Sun | Feb 5, 2023

What is influence peddling?

Published:Friday | April 27, 2012 | 12:00 AM

By Peter Espeut

When does a gift to a politician or public servant amount to a bribe? I know a senior public servant who declined all gifts at Christmas from entities who did business with his government agency, because he wished to avoid being beholden to them in any way.

When contracts were to be awarded, he did not wish to give anyone the impression that he could be distracted or influenced by any gift he might receive. So when bearers arrived with bottles of whisky or cognac, he would send them back. He considered it all to be quite improper.

Meantime, he observed almost all his colleagues accepting what they were offered. At Christmas time, some of the private offices in the state agency would resemble gift shops, being littered with gift baskets and packages gaily wrapped.

I know a former Cabinet minister who declined to accept a free pass to a hotel because he wanted to avoid giving the impression of accepting hospitality in return for political favours. At the same time, he saw many of his Cabinet colleagues accept free passes, and spend many complimentary weekends - all expenses paid.

Perks or corruption?

When does a gift to a politician or public servant amount to a bribe? Are free stadium tickets (or being a guest in the private box), free plane rides, free bird-shooting weekends, free trips to China or Japan, free computers and free holiday weekends perfectly acceptable 'perks' for being a politician or public servant, or are they good examples of political corruption?

Different countries (and states within countries) have different rules and laws governing gifts to politicians and public servants. In the USA, gifts to serving politicians are severely regulated, and the Obama administration is proposing to prohibit federal workers from receiving gifts from lobbyists - even to be taken to lunch! If taken out, they must pay for their own food! Some countries already ban all such gifts; others require them to be declared to Parliament; and others (like Jamaica) have no restrictions at all!

This topic occurs to me today because of the explanation given on Wednesday by the Office of the Prime Minister for the size of the Jamaican delegation accompanying the PM to New York. Tourism and Entertainment Minister Wykeham McNeill, the statement said, was already in the US on "official tourism business", "at no cost to the Government".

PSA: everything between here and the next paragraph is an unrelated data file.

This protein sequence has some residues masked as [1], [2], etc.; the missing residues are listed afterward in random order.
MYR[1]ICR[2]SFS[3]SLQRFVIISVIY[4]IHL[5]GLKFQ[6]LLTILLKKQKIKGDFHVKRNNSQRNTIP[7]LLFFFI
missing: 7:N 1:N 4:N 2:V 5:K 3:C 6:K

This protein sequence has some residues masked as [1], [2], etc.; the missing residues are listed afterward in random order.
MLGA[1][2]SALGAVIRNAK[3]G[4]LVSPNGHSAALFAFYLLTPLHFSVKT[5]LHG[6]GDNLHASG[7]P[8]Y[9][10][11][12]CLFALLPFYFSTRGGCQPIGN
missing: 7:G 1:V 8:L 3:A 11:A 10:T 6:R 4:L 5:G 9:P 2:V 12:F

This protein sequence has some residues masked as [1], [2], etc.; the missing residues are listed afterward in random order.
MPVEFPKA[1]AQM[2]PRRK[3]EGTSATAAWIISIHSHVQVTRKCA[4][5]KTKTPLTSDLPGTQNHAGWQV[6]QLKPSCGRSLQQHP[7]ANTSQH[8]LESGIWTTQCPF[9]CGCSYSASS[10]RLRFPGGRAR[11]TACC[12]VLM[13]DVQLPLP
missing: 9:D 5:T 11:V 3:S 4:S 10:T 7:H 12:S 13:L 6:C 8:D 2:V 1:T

And so I wondered about the purpose of the trip, the size of Minister McNeill's delegation, and who paid for it all. I don't believe that sort of detail is a private matter; it is probably perfectly above board, but the Jamaican public has a right to know if tourism or entertainment interests in a foreign country are lobbying our minister, or are trying to 'curry favour' with our Government (the Jamaican term for 'influence peddling').

Transparency needed

How many other government ministers travel on "official government business", "at no cost to the Government"? If we genuinely want to put an end to corruption in Jamaica - and the perception of corruption - there must be transparency in these matters. This sort of information should not appear by the way, or in passing.

Over the last 10 years, Jamaica has never scored higher than 4.0 on Transparency International's Corruption Perception Index, where a score of 10 is perception of no corruption and 1.0 is perception of high corruption. Our scores of 3.3 over the last two years indicate that those interviewed perceive Jamaican officials as being quite corrupt.

Black's Law Dictionary defines bribery as the offering, giving, receiving, or soliciting of any item of value to influence the actions of an official or other person in charge of a public or legal duty. To avoid the taint of corruption - and the perception of corruption - sometimes politicians must refuse the freeness and pay their own way.

And it is not only politicians that need to be careful. I remember a few years ago criticising some Jamaican journalists who accepted an invitation to a sumptuous breakfast at a high-class hotel to listen to a proposal for a high-end housing scheme (on public land), who then wrote articles favourable to the project. Sometimes journalists must buy their own breakfast to avoid the impression of being bought and paid for!

Political campaign contributions are a type of gift to politicians, particularly open to influence peddling. To have those contributions remain secret, so that the public will remain ignorant of any influence which may have been peddled, is not acceptable in this day and age.

Peter Espeut is a sociologist and Roman Catholic deacon. Email feedback to